By: Taylor Fabus
In this article series from Michigan State University Extension, we explore a variety of often confusing horse-related terms. In previous articles, we have covered beginner riding terms, advanced riding terms, tack and equipment and common misspellings, and horse sale terms. In this article, we’ll delve into the complex world of horse movement. You’ll often encounter these phrases being used when describing or evaluating a horse’s movement. If you find this content especially interesting, you may want to explore competitive horse judging, where evaluating movement is explored in great detail. The terms described below are advanced and complex to define, and even more complex to put into practice while riding or training.
No matter the discipline, it is more ideal for a horse to have a long stride. In all types of performance, longer strides are preferred over shorter strides. While this isn’t necessarily a judge’s first priority, it is certainly taken into consideration in the evaluation process. A horse with longer strides will cover more ground with less steps, in theory being more efficient and tiring less quickly.
Similar to its meaning in music, cadence refers to the rhythm of a horse’s hoof beats. Each gait that a horse performs (walk, trot, canter, etc.) will have a specific footfall pattern. No matter the discipline or gait, you want a horse to have a consistent, even cadence. Not only will this be an indicator of athleticism and soundness, but also level of training and focus. A horse with a steady cadence will likely also maintain a more consistent pace and be more pleasurable to ride.
Collection is an indicator of many things, not the least of which is a horse properly using its body to perform an athletic task. Achieving collection is one of the most difficult skills and must be developed over months and years and is often easier for a more seasoned horse. Collection while traveling involves the horse being lifted in its shoulders and at the same time engaging the use of its hind end joints and muscles to propel itself forward. Another symptom of collection is a horse with a topline that appears somewhat rounded from its withers all the way to its tail, with the highest point of the curve being the back.
A horse that lacks collection will have a flatter topline, or even concave with the back appearing dropped. Some other terms that may be associated, or used in conjunction with collection, are impulsion (referring to the amount of engagement from the hind quarters that’s propelling the horse forward), drive (again referring to engagement of the hindquarters, and lift (referring to a horse being lifted in their shoulders and back).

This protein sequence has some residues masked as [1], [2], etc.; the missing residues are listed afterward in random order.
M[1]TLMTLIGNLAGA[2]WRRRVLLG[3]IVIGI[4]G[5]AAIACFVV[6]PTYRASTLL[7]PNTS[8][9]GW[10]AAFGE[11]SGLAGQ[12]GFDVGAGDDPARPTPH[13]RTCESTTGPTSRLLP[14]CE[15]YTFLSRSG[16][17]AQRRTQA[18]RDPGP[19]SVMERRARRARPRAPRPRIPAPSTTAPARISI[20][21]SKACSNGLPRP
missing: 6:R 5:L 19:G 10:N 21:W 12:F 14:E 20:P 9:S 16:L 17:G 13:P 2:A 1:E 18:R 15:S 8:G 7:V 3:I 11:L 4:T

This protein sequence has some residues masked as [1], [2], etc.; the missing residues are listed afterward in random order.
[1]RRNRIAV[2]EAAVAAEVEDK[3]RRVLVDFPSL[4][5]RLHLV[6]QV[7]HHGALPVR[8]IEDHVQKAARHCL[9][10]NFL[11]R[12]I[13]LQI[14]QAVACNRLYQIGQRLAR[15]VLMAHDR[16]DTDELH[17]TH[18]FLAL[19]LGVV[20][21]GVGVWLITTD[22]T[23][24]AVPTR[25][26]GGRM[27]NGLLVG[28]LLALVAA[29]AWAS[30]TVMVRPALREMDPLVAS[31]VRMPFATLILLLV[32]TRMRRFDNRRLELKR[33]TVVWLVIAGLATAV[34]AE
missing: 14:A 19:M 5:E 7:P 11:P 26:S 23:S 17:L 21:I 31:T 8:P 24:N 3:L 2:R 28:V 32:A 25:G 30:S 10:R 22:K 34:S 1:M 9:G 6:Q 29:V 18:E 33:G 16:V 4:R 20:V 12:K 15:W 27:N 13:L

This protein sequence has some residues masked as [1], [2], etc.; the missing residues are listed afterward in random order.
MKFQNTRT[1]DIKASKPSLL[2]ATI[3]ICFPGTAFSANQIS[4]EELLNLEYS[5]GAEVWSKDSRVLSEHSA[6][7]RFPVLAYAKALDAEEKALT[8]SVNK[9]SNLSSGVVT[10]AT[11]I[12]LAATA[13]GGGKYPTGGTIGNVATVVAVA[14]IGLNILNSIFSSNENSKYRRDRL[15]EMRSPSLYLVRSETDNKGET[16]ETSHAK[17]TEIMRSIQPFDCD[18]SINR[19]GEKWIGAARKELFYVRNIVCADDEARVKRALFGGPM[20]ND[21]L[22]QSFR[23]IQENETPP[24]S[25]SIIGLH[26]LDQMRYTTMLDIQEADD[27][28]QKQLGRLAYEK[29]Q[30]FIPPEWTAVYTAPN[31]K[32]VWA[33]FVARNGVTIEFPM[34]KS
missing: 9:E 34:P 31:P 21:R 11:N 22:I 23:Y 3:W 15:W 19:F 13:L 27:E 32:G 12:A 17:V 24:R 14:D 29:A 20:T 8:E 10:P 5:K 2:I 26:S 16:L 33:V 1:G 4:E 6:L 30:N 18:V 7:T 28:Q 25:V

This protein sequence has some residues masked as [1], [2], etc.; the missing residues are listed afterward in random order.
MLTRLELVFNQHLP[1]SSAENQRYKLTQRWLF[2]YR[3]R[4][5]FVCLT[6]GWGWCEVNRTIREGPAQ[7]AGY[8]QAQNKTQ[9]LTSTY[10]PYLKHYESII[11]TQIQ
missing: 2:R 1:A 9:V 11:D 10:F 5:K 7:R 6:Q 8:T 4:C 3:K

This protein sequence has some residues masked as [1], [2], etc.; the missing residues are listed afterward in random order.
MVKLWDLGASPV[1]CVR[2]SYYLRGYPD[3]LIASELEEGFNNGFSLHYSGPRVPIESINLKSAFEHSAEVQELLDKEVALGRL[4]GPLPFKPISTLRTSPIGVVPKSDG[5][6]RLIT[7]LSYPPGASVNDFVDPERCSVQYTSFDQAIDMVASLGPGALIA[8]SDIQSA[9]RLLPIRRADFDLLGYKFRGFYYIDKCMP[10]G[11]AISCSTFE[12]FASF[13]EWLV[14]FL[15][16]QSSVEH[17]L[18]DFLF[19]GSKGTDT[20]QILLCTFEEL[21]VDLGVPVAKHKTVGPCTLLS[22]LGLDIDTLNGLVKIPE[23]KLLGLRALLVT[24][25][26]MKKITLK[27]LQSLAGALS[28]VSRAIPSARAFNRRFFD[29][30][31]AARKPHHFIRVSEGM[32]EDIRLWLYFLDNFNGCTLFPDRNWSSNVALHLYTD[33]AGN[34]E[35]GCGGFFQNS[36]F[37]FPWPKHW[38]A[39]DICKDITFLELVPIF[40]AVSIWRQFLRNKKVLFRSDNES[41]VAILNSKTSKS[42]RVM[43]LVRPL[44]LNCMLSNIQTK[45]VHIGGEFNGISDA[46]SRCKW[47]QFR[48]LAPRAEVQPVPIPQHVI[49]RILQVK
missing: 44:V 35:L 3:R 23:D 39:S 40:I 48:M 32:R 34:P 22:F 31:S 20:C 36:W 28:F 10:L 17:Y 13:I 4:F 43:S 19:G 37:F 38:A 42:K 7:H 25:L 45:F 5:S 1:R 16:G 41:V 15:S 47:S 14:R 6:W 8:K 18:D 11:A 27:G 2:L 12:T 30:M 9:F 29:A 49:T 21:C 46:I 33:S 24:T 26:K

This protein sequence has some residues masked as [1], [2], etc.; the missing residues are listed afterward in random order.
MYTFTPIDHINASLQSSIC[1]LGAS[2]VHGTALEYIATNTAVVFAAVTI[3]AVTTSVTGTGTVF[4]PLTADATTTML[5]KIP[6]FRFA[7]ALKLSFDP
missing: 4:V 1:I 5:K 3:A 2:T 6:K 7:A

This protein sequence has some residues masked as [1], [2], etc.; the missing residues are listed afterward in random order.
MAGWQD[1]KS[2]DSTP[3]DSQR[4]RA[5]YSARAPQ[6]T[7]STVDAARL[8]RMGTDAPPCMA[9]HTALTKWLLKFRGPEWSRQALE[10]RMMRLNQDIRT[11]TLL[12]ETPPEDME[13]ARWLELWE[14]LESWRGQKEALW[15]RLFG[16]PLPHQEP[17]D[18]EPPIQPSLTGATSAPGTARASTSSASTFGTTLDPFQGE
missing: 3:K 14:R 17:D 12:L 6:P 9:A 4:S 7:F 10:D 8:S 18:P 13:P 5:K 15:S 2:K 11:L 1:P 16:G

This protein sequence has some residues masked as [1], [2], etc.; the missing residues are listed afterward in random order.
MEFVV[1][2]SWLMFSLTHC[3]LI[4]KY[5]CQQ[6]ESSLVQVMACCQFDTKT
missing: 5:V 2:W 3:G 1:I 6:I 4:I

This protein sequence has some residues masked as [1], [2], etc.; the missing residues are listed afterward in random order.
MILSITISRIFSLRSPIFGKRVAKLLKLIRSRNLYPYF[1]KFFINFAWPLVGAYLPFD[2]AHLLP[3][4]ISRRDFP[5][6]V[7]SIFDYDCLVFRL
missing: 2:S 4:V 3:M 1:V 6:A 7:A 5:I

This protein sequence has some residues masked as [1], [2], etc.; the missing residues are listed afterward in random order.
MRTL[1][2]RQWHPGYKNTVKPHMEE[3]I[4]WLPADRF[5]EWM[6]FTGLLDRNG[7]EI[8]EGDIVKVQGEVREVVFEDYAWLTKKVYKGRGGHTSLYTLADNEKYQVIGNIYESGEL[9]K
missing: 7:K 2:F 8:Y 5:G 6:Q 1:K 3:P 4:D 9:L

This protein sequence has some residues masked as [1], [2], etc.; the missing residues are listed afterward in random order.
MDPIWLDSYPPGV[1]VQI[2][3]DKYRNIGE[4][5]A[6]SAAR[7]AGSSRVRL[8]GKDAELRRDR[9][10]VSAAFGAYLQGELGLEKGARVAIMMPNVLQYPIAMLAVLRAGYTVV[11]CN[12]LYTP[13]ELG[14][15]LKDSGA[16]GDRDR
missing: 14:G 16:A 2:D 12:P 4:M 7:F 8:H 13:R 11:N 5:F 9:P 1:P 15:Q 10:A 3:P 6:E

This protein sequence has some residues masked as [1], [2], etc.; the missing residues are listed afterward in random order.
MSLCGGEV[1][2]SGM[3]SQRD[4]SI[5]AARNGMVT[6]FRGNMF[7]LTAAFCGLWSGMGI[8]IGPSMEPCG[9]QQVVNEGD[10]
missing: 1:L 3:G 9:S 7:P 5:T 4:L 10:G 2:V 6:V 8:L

Behind the bridle
A horse that is described as behind the bridle means that its chin is held too closely to its chest, giving the appearance of either intimidation or resistance to the bit. Ideally, a horse’s face will be held perpendicular to the ground with any excessive deviation from that not being ideal.
On the forehand
This is referring to a horse that lacks collection and is placing more weight on its front end than its hind end. This horse may appear to be traveling downhill, hitting the ground harder with its front feet. Furthermore, a horse that is heavy on its forehand will lack ideal engagement of the hindquarters. You can imagine if a horse is asked to perform a difficult athletic task, such as jumping a fence, it would be more difficult for a horse that is traveling heavy on its forehand. A horse that is on the forehand is also more likely to trip and stumble as it travels.
A horse that exhibits a great amount of self-carriage likely has a great amount of natural ability or has had a great amount of training. This horse has the ability to hold its frame, collection, impulsion and lifted forehand with little assistance or interference from the rider. This horse will also likely have a consistent cadence. In order to exhibit self-carriage, a horse would not necessarily need to have a long stride, though.
Another excellent resource new horse owners may want to consider is the free, online course Purchasing and Owning a Horse 101 from My Horse University.
This article was published by Michigan State University Extension. For more information, visit https://extension.msu.edu. To have a digest of information delivered straight to your email inbox, visit https://extension.msu.edu/newsletters. To contact an expert in your area, visit https://extension.msu.edu/experts, or call 888-MSUE4MI (888-678-3464).